WASHINGTON (AFP) - Organisers of a Republican event withdrew frontrunner Donald Trump's invitation Saturday after he suggested that a presidential debate moderator was tough on him because she was menstruating.
The off-handed comment unleashed a new storm of criticism against Trump as he seeks the party's nomination for next year's election and leads in the polls.
The bombastic billionaire came under fire from his party after a particularly crude accusation that Fox News' Megyn Kelly - one of the moderators at Thursday's Republican presidential debate - singled him out with rough treatment.
Trump had already called out the station's moderators for asking "unfair" questions after Kelly brought up his use of derogatory language towards women in Twitter posts. Kelly asked him if this was befitting a man vying to be the US president.
But he turned up the tone Friday evening when he told CNN that Kelly "is just somebody I didn't have a lot of respect for." "You can see there was blood coming out of her eyes, blood coming out of her wherever," he continued.
Those remarks prompted a prominent grassroots Republican event in Atlanta - RedState Gathering - to rescind a speaking invitation for Saturday.
"As much as I do personally like Donald Trump, his comment about Megyn Kelly on CNN is a bridge too far for me," said conservative pundit Erick Erickson, who is hosting the RedState activist event. Trump was to have spoken at it.
Meanwhile, Trump's campaign told various US media on Saturday that he sacked top political advisor Roger Stone, as the controversy churned on.
"Roger wanted to use the campaign for his own personal publicity... and Mr Trump wants to keep the focus of the campaign on how to Make America Great Again," a campaign spokesperson told CNN.
Stone, however, took issue on Twitter with that version of events.
"Sorry @realDonaldTrump didn't fire me - I fired Trump. Diasagree (sic) with diversion to food fight with @megynkelly away core issue messages," he wrote.
"I have nothing but respect for (Trump)," Stone told CNN. "He's leading 15, other experienced applications, why? Because he had a core message of taking on the system, fixing our broke immigration system. Taking on China and Mexico, redoing trade deals to bring jobs back to the country. He was a breath of fresh air. I resigned largely because I thought I was having no impact and the campaign has been diverted from those big picture issues."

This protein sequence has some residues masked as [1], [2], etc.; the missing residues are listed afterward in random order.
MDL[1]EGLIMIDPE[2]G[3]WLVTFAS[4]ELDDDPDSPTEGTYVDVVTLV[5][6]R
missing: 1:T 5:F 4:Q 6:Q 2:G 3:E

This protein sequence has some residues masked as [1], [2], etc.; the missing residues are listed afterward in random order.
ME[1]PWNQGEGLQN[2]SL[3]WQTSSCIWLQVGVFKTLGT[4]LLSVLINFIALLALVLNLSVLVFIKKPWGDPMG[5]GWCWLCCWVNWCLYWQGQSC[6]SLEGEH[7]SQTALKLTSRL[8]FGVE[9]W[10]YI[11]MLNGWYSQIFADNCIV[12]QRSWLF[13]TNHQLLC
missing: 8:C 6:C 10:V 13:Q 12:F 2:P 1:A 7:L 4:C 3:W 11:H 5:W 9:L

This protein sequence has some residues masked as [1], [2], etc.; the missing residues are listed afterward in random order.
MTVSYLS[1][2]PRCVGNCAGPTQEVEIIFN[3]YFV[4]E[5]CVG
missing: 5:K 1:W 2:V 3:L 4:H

The other presidential candidates, meanwhile, were only too happy to try to take political advantage of the controversy.
Carly Fiorina, the only female Republican presidential candidate, tweeted: "Mr. Trump: There. Is. No. Excuse." She later added "I stand with @megynkelly."
Wisconsin governor and Republican presidential candidate Scott Walker followed suit, tweeting: "I agree with @CarlyFiorina, there's no excuse for Trump's comments. Stand with @MegynKelly." -
'Politically correct fools' -
Trump tried late Saturday to backtrack from the comment about Kelly, stating that he was not referring to the body part most people had in mind from his remark on blood.
"Re Megyn Kelly quote: 'you could see there was blood coming out of her eyes, blood coming out of her wherever' (NOSE). Just got on w/thought," Trump tweeted.
"So many 'politically correct' fools in our country. We have to all get back to work and stop wasting time and energy on nonsense!" he also tweeted.
A statement from the Trump campaign widely cited by US media also insisted that Trump was referring to Kelly's nose, and that "only a deviant would think anything else."
The statement also called Erickson "a total loser." Apparently as part of the spin effort, Trump is now scheduled to appear Sunday on ABC television on one of the top US current events programs, "This Week."
- High viewership -
A staggering 24 million viewers tuned in to Fox News to watch the debate, and Trump was clearly a main factor.
In a brutal tweet Friday, he let the broadcaster know it.
"@FoxNews you should be ashamed of yourself. I got you the highest debate ratings in your history & you say nothing but bad," Trump tweeted to his 3.5 million followers.
The Republicans have said they plan to host eight more debates as the party whittles down its broad field and determines its flagbearer to go against likely Democratic nominee Hillary Clinton.
In the meantime, Trump is sitting out the RedState summit in Atlanta, which includes appearances by Republican presidential hopefuls Fiorina, Huckabee, Walker, Chris Christie, Rick Perry, Bobby Jindal, Marco Rubio, Ted Cruz and Jeb Bush.
"@redstate I miss you all, and thanks for all of your support. Political correctness is killing our country," Trump tweeted.